Farewell to a Former Devil: John Madden Retires from NHL

Roman UschakCorrespondent ISeptember 6, 2012

John Madden hoisted the Stanley Cup with New Jersey in both 2000 and 2003 (NHL photo)
John Madden hoisted the Stanley Cup with New Jersey in both 2000 and 2003 (NHL photo)

The man known at the Meadowlands as "Mad Dog" has called it a career.

Former University of Michigan forward John Madden, who won the Stanley Cup in both 2000 and 2003 with the New Jersey Devils, retired earlier this week as an active NHL player. According to Fire and Ice, he will join the Montreal Canadiens scouting staff, with an emphasis on scouting the U.S. college ranks.

Madden, who also won a Cup with the Chicago Blackhawks in 2010, completed his NHL career with 165 goals and 183 assists for 348 points in 898 regular-season games with New Jersey, Chicago, the Minnesota Wild and the Florida Panthers in 13 campaigns. He added 43 points (21g-22a) in 141 Stanley Cup Playoff contests from 2000 through 2012.

A 5-11, 190-pound native of Barrie, Ont., Madden set an NCAA record with 23 career shorthanded goals while at Michigan, while recording 180 (80g-100a) points in four seasons in Ann Arbor (1994-1998), including three consecutive 20-goal campaigns.

He was a junior on Michigan's first NCAA title team in 32 years in 1996, and also helped the Wolverines to the Frozen Four as a senior where they fell to Boston University in the semifinals in Milwaukee.

Undrafted out of college, Madden signed with New Jersey afterwards. After a one-year apprenticeship with Albany (AHL), "Mad Dog" made it to the Meadowlands for good in the fall of 1999, ultimately compiling 297 (140g-157a) points in 712 regular-season outings as a Devil, including 19 shorthanded goals.

Former Michigan teammate and 1997 Hobey Baker Memorial Award winner Brendan Morrison had originally been the big catch for the Devils, having been drafted by them in the second round in 1993.


Madden, though, soon supplanted him in gaining a regular role on the New Jersey roster thanks to his penalty-killing prowess, and Morrison was ultimately shipped to Vancouver in March 2000, just three months before Madden and the Devils won the Cup.

Madden then won the Selke Trophy in 2001 as the NHL's best defensive forward, notching a career-high 23 goals as the Devils eventually fell to Colorado in seven games in the Stanley Cup Final.

Another Cup followed two years later, and Madden would go on to become an assistant captain as names like Scott Stevens, Ken Daneyko and Scott Niedermayer departed the Devils depth chart in the ensuing seasons.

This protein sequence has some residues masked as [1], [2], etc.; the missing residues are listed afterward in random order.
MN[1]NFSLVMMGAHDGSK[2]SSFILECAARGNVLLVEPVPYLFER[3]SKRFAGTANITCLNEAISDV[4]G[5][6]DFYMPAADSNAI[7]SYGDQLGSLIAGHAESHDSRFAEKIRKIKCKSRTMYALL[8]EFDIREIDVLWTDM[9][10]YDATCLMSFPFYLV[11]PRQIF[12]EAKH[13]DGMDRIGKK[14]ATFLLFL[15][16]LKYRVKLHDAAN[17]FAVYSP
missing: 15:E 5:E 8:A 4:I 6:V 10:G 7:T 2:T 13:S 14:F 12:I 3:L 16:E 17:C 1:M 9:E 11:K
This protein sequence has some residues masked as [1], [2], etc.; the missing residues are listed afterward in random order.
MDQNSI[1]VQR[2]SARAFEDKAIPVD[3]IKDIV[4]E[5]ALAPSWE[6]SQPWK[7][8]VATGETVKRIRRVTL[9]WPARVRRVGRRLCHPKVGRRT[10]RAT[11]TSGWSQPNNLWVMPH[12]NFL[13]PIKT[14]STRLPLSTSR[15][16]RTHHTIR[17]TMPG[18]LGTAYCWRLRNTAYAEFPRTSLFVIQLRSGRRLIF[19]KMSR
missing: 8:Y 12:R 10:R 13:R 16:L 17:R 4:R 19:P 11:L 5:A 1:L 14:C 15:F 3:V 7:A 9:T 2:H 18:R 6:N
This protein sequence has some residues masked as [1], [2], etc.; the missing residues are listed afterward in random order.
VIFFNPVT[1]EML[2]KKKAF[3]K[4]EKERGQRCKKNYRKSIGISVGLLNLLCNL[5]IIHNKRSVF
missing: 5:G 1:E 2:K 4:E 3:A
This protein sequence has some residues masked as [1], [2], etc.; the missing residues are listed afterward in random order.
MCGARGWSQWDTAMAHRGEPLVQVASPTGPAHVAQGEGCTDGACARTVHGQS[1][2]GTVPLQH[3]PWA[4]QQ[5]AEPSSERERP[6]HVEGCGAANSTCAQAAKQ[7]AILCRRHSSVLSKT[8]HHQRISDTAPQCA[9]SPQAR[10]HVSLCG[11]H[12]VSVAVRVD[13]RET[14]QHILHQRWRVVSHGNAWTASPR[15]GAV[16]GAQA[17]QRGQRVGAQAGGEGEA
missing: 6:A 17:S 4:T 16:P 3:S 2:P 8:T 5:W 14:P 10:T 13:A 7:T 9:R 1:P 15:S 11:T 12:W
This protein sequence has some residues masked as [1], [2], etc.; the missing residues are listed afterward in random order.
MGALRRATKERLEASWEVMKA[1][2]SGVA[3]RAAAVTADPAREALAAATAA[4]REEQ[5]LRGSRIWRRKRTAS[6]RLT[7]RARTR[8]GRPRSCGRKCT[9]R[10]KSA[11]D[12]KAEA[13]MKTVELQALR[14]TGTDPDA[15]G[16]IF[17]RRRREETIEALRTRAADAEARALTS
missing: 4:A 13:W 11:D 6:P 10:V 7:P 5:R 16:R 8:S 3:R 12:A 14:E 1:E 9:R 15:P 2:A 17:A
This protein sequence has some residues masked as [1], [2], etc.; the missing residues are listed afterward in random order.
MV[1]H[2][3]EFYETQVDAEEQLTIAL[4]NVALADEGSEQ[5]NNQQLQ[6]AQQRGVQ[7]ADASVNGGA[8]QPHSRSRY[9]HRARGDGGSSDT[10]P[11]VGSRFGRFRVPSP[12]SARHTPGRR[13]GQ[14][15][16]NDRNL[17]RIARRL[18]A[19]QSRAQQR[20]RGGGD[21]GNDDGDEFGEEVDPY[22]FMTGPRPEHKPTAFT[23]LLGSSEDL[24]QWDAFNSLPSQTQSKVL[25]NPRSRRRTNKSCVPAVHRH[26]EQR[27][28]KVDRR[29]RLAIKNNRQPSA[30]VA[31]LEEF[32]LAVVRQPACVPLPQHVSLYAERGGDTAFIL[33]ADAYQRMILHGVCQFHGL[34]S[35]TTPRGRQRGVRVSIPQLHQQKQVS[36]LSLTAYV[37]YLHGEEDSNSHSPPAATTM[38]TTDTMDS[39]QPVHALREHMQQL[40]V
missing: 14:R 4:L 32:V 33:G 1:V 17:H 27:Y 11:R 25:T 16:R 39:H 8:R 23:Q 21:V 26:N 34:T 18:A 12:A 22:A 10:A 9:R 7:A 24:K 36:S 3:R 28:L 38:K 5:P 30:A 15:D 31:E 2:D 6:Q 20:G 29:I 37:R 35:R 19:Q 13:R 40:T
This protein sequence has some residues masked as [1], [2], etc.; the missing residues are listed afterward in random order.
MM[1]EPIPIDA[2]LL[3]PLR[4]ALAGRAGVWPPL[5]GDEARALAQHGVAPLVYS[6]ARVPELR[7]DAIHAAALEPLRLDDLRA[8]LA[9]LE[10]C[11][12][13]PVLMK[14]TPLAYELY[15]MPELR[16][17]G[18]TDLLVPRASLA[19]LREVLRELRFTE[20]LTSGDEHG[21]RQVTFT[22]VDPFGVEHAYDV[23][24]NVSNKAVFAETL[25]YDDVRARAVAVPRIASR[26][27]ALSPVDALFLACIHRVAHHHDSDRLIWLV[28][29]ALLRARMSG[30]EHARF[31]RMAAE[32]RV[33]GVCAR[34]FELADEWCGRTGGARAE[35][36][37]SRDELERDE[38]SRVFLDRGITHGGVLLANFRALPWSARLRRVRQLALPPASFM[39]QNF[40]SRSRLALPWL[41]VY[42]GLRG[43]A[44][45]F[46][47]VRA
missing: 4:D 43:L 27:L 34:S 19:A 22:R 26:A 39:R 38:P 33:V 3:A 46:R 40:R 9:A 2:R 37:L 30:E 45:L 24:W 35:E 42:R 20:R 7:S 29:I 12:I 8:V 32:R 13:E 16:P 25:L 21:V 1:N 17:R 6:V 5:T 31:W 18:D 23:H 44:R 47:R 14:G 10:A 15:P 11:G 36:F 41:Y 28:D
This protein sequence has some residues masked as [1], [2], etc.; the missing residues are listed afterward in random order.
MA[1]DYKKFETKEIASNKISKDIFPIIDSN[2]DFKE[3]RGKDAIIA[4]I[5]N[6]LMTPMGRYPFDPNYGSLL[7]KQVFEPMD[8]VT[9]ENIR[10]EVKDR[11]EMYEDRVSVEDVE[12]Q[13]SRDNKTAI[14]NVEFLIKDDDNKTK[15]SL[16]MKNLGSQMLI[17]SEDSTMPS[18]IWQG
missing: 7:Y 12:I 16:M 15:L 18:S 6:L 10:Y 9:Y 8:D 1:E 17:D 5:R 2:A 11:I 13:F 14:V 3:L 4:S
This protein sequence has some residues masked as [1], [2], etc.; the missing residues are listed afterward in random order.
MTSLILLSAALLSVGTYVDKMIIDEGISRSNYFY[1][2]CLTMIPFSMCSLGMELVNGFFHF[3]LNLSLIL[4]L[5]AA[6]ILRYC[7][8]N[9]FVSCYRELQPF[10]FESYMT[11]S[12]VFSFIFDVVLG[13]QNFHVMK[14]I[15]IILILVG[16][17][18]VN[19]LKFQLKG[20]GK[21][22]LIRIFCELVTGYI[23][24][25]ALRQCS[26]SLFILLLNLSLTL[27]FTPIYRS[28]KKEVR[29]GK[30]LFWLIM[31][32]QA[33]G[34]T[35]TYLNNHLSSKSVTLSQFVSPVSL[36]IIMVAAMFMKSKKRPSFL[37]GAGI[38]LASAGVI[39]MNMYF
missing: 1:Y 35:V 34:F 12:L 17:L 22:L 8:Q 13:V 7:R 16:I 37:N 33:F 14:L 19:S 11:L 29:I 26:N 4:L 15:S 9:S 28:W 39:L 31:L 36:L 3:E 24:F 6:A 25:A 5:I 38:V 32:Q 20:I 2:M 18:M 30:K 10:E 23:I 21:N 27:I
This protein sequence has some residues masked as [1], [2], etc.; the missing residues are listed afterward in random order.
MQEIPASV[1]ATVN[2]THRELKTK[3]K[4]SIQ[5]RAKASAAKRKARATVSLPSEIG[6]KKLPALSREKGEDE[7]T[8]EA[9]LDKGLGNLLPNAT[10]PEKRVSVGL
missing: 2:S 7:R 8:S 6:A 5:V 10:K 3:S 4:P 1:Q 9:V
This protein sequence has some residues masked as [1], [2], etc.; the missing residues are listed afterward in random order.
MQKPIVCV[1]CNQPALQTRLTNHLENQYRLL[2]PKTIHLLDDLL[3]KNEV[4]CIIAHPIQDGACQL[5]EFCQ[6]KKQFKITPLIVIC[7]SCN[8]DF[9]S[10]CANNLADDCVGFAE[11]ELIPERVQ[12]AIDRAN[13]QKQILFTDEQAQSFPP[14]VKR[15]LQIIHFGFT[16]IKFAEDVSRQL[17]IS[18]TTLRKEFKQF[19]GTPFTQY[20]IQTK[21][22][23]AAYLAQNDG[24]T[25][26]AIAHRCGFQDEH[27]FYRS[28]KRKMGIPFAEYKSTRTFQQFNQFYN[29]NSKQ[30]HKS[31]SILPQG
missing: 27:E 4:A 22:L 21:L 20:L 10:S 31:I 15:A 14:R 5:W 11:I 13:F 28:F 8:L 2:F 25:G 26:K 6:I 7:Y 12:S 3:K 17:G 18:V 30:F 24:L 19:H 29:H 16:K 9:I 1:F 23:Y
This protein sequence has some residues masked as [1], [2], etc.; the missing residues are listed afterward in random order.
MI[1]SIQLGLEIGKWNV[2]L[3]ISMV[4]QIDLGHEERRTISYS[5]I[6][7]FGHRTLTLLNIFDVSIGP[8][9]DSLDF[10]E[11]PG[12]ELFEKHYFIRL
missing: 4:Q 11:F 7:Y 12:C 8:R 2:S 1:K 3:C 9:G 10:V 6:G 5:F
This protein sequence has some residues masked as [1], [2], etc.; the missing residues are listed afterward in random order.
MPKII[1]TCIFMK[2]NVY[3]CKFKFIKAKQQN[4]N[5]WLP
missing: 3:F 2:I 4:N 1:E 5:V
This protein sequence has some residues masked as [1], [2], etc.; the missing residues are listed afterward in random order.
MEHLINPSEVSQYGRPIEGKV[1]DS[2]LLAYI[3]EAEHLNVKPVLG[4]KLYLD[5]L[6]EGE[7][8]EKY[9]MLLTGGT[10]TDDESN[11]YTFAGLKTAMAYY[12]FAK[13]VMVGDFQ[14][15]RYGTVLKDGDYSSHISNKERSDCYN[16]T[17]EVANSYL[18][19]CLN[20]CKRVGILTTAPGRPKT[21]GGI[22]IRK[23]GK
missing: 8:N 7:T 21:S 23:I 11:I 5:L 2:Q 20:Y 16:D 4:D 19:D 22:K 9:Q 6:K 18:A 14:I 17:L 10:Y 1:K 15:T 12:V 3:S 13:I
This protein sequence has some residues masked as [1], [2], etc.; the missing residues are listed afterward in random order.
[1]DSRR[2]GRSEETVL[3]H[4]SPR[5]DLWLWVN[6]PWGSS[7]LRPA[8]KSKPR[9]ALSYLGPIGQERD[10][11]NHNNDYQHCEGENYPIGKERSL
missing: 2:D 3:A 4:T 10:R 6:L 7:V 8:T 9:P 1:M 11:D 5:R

His leadership included the organization's move from East Rutherford to Newark in 2007. Madden also assisted on the final Devils goal ever scored by the team at its original home of Continental Airlines Arena, in May 2007 against Ottawa.

After he was not re-signed by New Jersey for 2009-10, Madden went west to Chicago as a free agent, and tallied 23 points (10g-13a) in 79 games as the Blackhawks went on to capture their first NHL crown since 1961. The following year he was in Minnesota, again as a free agent, and posted 25 points (12g-13a) in 76 appearances with the Wild.

He played his final NHL game with Florida on April 27, in the Panthers' 3-2 double overtime Game 7 loss to his old Devils squad, a game in which he was injured in a collision with a teammate. He scored three goals in 31 regular-season games with the Panthers for his final NHL points, after joining the club at mid-season.


I'll remember how hard Madden played, and how tenacious he was on the penalty kill, especially in those two Stanley Cup seasons with the Devils. I'll remember him scoring a big goal in the finals down in Dallas in 2000, and still going all out in Game 7 in 2003 against Anaheim despite a nasty stitched gash on his left cheek that also featured alternate shades of purple and yellow.

I'll also recall No. 11's playoff hat trick against the Rangers in 2006 at Continental Airlines Arena, including a pair of shorthanded markers, the first time the Devils had ever topped their cross-river rivals in a playoff series.

He definitely proved you can play four years in college and still experience NHL success—even if your name was never called at the draft.

So long, "Mad Dog."